• The encryption key is protected by an encryption passphrase that you must know to access the encrypted data. The system securely fetches a provided encryption passphrase from Oracle Cloud Infrastructure and registers that passphrase on the appliance.

      Note

      The encryption passphrase is never stored on the appliance

  • All data is encrypted as the data is copied to an appliance.
  • For more security, you can also encrypt your own data with your own encryption keys. Before copying your data to the transfer appliance, you can encrypt your data with a tool and encryption key of your choosing. After the data has been uploaded, you would need to use the same tool and encryption key to access the data.
  • All network communication between your appliance-based data transfer environment and Oracle Cloud Infrastructure is encrypted in-transit using Transport Layer Security (TLS).
  • After copying your data to a transfer appliance, the data transfer system generates a manifest file. The manifest contains an index of all of the copied files and generated data integrity hashes. The system also encrypts and copies the config_upload_user configuration file to the transfer appliance. This configuration file describes the temporary IAM data transfer upload user. Oracle uses the credentials and entries defined in the config_upload_user file when processing the transfer appliance and uploading files to Oracle Cloud Infrastructure Object Storage.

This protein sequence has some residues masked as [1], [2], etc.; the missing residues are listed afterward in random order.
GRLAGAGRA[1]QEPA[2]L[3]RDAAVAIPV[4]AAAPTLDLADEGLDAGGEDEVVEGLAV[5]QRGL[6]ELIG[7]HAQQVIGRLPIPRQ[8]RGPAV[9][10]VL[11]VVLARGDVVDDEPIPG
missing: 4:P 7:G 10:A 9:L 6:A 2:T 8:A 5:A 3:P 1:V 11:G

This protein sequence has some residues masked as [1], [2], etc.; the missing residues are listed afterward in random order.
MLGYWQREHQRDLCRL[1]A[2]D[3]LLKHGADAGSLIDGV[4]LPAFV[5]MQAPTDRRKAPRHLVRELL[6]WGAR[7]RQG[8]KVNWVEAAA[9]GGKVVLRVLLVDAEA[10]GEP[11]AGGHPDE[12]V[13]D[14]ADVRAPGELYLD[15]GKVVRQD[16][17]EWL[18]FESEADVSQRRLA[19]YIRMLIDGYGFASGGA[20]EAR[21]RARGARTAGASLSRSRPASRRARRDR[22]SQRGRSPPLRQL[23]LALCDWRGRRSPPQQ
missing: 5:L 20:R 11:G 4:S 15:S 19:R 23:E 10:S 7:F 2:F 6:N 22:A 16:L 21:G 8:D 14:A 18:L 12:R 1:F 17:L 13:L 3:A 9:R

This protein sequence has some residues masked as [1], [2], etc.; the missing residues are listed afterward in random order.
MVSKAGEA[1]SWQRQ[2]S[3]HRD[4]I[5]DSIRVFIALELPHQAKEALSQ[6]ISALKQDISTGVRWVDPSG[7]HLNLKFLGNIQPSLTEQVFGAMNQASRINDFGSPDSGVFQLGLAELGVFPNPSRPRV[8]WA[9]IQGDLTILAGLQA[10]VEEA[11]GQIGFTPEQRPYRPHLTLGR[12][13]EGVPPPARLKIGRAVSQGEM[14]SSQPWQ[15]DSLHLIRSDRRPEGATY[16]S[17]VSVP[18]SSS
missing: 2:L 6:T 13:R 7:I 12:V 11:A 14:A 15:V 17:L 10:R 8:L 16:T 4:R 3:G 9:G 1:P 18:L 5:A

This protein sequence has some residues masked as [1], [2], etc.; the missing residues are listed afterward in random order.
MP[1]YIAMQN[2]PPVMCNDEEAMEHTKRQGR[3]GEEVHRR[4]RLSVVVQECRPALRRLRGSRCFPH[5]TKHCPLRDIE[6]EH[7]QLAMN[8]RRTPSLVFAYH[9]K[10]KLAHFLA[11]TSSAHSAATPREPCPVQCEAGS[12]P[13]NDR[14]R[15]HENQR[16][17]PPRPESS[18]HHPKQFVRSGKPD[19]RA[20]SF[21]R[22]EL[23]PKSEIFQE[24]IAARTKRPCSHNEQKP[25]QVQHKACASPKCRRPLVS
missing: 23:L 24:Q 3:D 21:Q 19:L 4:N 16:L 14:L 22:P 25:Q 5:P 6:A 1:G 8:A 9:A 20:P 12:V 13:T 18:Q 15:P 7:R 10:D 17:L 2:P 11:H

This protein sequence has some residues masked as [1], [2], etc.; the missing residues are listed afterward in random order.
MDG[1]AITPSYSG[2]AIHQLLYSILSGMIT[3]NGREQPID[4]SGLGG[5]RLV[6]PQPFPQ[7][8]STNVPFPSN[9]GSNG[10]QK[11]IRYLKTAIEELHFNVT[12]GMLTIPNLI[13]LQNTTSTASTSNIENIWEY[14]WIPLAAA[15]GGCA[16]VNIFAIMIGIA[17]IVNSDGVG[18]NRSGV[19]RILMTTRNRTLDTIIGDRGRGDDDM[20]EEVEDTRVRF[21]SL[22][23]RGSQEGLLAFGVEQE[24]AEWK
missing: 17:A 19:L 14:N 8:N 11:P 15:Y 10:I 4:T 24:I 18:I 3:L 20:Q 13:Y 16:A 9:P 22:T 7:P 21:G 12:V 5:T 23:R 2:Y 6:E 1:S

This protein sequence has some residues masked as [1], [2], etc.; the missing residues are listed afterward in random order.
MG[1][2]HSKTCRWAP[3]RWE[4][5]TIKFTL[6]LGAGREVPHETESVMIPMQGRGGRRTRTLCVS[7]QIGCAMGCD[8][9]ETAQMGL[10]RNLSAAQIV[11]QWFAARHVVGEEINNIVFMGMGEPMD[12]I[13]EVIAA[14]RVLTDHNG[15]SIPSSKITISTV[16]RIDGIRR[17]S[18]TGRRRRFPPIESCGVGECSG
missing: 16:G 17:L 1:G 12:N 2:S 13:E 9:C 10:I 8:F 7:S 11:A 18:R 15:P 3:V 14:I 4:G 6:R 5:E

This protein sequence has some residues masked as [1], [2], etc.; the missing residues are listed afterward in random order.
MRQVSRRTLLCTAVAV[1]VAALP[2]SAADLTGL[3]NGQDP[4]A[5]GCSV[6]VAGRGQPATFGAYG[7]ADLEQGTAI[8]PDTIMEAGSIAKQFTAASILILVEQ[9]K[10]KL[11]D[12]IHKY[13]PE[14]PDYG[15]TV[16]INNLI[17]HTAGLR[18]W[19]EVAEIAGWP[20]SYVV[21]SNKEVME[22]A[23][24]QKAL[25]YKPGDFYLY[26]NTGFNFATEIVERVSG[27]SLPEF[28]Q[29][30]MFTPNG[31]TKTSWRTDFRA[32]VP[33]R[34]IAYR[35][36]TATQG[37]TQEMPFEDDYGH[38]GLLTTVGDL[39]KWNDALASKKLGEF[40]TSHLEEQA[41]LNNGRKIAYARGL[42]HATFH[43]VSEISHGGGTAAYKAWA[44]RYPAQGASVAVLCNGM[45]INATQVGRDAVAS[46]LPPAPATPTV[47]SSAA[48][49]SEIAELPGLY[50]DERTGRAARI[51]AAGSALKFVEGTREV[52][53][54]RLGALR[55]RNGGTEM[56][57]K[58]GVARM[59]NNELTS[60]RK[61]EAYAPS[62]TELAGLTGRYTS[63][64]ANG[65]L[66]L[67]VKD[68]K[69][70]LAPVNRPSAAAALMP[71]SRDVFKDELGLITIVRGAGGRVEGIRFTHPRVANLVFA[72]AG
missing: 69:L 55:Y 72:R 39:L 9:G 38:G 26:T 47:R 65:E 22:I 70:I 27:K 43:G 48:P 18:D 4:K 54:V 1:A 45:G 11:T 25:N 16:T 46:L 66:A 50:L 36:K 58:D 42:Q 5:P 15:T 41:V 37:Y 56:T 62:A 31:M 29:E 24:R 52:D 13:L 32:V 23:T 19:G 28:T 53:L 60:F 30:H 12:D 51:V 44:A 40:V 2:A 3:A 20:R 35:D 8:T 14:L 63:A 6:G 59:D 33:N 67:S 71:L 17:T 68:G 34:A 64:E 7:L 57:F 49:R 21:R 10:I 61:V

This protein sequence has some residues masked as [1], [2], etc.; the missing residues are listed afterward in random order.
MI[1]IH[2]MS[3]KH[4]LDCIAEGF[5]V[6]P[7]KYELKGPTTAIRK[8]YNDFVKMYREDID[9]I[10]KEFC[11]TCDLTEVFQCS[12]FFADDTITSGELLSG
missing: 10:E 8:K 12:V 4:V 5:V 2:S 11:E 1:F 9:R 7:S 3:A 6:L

Note

    Data Transfer Service Does Not Support Passphrases on Private Keys

    While we recommend encrypting a private key with a passphrase when generating API signing keys, the Data Transfer Service does not support passphrases on the key file required for the config_upload_user configuration file. If you use a passphrase, Oracle personnel cannot upload your data.

    Oracle cannot upload data from a transfer appliance without the correct credentials defined in this configuration file. See Preparing Upload Configuration Files for more information about the required configuration files.

  • Oracle erases all of your data from the transfer appliance after it has been processed. The erasure process follows the NIST 800-88 standards.
  • Keep possession of the security tie after you have finished unpacking and connecting the appliance. Include it when returning the appliance to Oracle. Failure to include the security tie can result in a delay in the data migration process.

What's Next

You are now ready to prepare the host for the Appliance-Based Data Transfer. See Preparing for Appliance Data Transfers.